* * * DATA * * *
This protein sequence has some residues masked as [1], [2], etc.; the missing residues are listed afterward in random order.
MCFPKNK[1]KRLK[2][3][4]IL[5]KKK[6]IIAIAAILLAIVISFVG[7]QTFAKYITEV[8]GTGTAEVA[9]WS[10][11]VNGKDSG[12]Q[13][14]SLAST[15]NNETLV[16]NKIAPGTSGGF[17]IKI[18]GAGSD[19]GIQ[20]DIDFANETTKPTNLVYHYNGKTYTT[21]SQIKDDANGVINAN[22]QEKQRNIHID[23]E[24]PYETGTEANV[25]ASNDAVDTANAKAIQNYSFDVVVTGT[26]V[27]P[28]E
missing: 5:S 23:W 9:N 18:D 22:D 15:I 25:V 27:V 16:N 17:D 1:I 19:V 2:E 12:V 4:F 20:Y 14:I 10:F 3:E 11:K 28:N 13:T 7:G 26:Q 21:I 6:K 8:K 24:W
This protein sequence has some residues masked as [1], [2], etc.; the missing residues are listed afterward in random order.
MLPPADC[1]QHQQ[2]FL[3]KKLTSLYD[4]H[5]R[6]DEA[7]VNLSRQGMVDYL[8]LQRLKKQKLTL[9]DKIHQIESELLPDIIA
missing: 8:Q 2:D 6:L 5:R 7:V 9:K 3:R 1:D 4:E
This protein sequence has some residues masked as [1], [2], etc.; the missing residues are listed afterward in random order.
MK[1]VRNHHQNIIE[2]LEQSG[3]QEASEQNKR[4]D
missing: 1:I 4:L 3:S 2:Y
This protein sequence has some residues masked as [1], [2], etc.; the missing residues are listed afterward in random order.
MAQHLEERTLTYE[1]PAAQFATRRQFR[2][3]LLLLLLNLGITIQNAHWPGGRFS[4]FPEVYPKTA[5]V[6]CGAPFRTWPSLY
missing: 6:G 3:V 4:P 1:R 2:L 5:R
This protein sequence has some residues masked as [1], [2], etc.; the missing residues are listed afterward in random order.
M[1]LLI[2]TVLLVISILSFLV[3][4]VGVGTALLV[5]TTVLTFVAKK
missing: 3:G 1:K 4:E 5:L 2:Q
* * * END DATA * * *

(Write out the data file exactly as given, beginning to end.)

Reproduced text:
This protein sequence has some residues masked as [1], [2], etc.; the missing residues are listed afterward in random order.
MCFPKNK[1]KRLK[2][3][4]IL[5]KKK[6]IIAIAAILLAIVISFVG[7]QTFAKYITEV[8]GTGTAEVA[9]WS[10][11]VNGKDSG[12]Q[13][14]SLAST[15]NNETLV[16]NKIAPGTSGGF[17]IKI[18]GAGSD[19]GIQ[20]DIDFANETTKPTNLVYHYNGKTYTT[21]SQIKDDANGVINAN[22]QEKQRNIHID[23]E[24]PYETGTEANV[25]ASNDAVDTANAKAIQNYSFDVVVTGT[26]V[27]P[28]E
missing: 5:S 23:W 9:N 18:D 22:D 15:I 25:V 27:V 16:N 17:D 1:I 19:V 2:E 12:V 4:F 20:Y 14:I 10:F 3:E 11:K 28:N 13:T 7:G 26:Q 21:I 6:K 8:K 24:W
This protein sequence has some residues masked as [1], [2], etc.; the missing residues are listed afterward in random order.
MLPPADC[1]QHQQ[2]FL[3]KKLTSLYD[4]H[5]R[6]DEA[7]VNLSRQGMVDYL[8]LQRLKKQKLTL[9]DKIHQIESELLPDIIA
missing: 8:Q 2:D 6:L 5:R 7:V 9:K 3:R 1:D 4:E
This protein sequence has some residues masked as [1], [2], etc.; the missing residues are listed afterward in random order.
MK[1]VRNHHQNIIE[2]LEQSG[3]QEASEQNKR[4]D
missing: 1:I 4:L 3:S 2:Y
This protein sequence has some residues masked as [1], [2], etc.; the missing residues are listed afterward in random order.
MAQHLEERTLTYE[1]PAAQFATRRQFR[2][3]LLLLLLNLGITIQNAHWPGGRFS[4]FPEVYPKTA[5]V[6]CGAPFRTWPSLY
missing: 6:G 3:V 4:P 1:R 2:L 5:R
This protein sequence has some residues masked as [1], [2], etc.; the missing residues are listed afterward in random order.
M[1]LLI[2]TVLLVISILSFLV[3][4]VGVGTALLV[5]TTVLTFVAKK
missing: 3:G 1:K 4:E 5:L 2:Q